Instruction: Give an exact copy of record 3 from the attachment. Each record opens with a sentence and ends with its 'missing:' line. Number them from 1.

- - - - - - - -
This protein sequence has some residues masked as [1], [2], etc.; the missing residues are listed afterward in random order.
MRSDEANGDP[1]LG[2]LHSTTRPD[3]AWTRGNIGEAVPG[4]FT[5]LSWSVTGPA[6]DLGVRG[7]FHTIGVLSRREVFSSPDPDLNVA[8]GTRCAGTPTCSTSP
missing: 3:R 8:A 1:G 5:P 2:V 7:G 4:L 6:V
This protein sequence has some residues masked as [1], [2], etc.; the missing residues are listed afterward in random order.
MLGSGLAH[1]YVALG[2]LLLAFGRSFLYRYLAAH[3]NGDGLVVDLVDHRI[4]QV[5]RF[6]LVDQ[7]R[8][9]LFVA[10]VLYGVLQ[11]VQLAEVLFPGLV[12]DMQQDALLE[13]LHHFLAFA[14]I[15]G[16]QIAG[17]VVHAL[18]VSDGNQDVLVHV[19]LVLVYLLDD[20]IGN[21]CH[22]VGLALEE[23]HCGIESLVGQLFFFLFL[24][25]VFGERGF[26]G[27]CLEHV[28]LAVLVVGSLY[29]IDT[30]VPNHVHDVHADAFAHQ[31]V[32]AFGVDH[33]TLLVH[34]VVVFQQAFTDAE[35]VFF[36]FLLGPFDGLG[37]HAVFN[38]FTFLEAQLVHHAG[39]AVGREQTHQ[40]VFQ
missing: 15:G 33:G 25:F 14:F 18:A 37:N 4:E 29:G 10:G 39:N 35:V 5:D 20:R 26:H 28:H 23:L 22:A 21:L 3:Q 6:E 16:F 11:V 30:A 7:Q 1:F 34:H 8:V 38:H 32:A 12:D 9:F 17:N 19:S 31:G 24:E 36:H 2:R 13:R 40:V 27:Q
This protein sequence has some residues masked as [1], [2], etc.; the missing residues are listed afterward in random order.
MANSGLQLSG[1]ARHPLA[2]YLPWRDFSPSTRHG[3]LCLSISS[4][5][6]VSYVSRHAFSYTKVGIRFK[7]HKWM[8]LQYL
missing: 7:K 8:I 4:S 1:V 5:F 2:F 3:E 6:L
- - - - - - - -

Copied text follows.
This protein sequence has some residues masked as [1], [2], etc.; the missing residues are listed afterward in random order.
MANSGLQLSG[1]ARHPLA[2]YLPWRDFSPSTRHG[3]LCLSISS[4][5][6]VSYVSRHAFSYTKVGIRFK[7]HKWM[8]LQYL
missing: 7:K 8:I 4:S 1:V 5:F 2:F 3:E 6:L